OMLET: (O)pen (M)etrics (L)ogs (E)vents (T)races

OMLET: (O)pen (M)etrics (L)ogs (E)vents (T)races

I've been in the Observability world for over 12 years now, witnessing the comforts (and complexities) that Cloud architecture provided. Recently, I had a random thought about the space:

If I were to start a high school course around the topic, what would it look like..?

To me, it fundamentally speaks to the importance of understanding proper "feedback from a system" to accurately answer questions like:

  • Why is it deviating from a baseline?

  • If I were to make X or Y change, what data points would be forecasted to change alongside that?

  • What is the system's "homeostasis"?

  • How can I easily gather system output data that is best reflective of internal states?

If you strip away all the vernacular that we use in the industry, it becomes simply about being able to "ask" something about the system. A stable and open standard is crucial to that succeeding. Furthermore, fostering an environment that facilitates an enticing entry for future generations is even more significant.

OpenTelemetry (OTeL)

I think everyone in the Observability space has explored OTeL from the perspective of a practitioner, vendor, architect, engineer, IT/OPs, analyst, the list goes on. Opinions have varied from it being a liberator, misguided initiative, "not ready yet", indifference, or even adversarial.

With all that said, if we consider a student's (even beginner) approach to comfortably approaching this subject, we can all agree that humans hate context shifting. So whatever the state of the standard or what it looks like, the fact that the space is relentlessly heading towards it is good.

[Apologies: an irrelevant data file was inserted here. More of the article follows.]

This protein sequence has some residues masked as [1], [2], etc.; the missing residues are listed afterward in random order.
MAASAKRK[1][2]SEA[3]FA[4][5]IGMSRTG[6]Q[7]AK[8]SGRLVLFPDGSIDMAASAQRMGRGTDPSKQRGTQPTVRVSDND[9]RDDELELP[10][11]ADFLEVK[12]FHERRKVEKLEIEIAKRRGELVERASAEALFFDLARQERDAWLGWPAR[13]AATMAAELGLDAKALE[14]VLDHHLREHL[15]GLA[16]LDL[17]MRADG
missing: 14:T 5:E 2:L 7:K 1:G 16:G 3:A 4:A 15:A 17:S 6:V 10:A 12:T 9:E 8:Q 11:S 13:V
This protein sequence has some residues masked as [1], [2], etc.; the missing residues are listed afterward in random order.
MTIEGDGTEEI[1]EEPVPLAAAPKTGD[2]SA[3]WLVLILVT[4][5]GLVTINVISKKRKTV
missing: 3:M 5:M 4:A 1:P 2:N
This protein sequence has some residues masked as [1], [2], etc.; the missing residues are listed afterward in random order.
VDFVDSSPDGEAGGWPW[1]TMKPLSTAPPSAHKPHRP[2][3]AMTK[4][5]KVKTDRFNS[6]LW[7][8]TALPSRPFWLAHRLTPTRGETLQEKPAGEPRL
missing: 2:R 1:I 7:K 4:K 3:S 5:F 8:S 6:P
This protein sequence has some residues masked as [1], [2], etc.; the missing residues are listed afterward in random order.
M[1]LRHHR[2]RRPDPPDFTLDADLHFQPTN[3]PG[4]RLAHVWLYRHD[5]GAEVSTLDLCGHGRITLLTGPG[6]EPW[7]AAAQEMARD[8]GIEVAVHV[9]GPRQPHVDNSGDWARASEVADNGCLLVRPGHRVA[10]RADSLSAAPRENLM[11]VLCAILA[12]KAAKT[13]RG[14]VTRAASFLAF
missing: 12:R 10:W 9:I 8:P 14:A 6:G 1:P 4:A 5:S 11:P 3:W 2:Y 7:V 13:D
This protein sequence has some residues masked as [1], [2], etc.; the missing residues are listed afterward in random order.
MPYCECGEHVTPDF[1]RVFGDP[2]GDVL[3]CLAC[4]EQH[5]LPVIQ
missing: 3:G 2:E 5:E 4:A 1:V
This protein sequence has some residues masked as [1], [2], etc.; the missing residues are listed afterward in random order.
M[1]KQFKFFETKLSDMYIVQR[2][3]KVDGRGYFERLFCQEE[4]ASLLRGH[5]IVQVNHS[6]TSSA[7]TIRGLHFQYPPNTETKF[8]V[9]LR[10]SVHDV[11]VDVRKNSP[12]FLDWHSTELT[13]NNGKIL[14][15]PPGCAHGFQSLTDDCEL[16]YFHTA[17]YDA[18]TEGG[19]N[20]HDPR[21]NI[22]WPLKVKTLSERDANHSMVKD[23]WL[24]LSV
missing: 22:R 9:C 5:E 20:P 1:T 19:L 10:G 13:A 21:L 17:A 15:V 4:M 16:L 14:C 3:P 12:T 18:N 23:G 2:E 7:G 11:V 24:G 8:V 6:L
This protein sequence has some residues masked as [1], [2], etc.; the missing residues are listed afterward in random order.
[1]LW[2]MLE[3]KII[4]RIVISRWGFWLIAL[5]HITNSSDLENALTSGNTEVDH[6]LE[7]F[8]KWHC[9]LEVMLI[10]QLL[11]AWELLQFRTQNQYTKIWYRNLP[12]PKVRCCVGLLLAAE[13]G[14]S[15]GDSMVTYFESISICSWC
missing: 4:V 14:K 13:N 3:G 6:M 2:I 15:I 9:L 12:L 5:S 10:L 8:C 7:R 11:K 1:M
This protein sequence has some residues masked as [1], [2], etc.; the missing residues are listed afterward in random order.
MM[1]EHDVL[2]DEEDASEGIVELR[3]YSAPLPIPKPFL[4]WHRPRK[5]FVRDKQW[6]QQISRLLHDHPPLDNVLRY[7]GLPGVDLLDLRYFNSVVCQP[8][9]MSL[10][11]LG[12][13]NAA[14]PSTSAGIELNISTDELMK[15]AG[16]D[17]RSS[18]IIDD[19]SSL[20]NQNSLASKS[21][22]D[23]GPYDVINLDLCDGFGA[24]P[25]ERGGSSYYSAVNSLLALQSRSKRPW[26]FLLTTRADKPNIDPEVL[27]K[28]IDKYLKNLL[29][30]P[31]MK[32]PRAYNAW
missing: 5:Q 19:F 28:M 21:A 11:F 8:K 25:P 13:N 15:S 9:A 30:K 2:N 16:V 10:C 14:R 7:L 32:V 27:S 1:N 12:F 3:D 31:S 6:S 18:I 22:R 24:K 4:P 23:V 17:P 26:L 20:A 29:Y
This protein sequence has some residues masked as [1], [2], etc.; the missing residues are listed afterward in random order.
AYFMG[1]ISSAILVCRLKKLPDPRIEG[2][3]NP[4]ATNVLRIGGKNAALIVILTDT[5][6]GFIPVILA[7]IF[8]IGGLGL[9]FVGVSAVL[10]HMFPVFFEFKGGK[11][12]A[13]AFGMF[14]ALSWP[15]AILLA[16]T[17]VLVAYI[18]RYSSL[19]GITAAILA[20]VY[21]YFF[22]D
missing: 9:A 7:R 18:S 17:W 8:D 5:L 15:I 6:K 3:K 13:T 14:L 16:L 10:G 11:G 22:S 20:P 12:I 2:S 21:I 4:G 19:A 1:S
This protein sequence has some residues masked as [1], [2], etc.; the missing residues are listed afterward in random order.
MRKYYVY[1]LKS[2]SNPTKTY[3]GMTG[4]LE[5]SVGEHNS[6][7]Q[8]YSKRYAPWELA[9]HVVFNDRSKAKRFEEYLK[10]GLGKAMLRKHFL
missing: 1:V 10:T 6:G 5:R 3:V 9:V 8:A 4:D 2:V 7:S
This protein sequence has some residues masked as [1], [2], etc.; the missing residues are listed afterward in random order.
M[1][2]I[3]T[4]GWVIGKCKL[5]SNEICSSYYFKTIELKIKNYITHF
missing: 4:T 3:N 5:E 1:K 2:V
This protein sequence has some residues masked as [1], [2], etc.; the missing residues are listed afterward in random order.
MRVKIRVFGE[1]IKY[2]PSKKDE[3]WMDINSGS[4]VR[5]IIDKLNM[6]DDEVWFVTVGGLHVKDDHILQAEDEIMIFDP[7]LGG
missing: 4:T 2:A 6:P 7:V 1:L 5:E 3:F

Every individual within the space can claim the cognitive burden induced by obscure data structures, unlinked data, and arbitrary config patterns. In fact, vendors have the most to benefit. Why is this? Sales cycles, onboarding and continuous engagement.

Ask every account person and customer in Observability, the main toil is re-education and re-absorption of concepts that should be quite fluid. Very often, the engineering and product teams focus on patterns that allow them to iterate quickly and unfortunately emerge as hyper-opinionated. This comes at a direct cost to the mental bandwidth of the account teams responsible for promoting to and maintaining the users. Not only are they consistently playing catch-up to the core product/eng teams, they are hearing the brunt of the complaints from customers.


OMLET was started because we wanted to be part of the OTeL journey, but especially because promotion and evangelism of an open standard in this space is such a need. We plan to focus on the pipeline problem that restricts observability users from kickstarting their OTeL journey, or keeping it alive. Beyond the tech, standardization is very much an organizational and cultural need.

"You can't make an omelette without breaking eggs"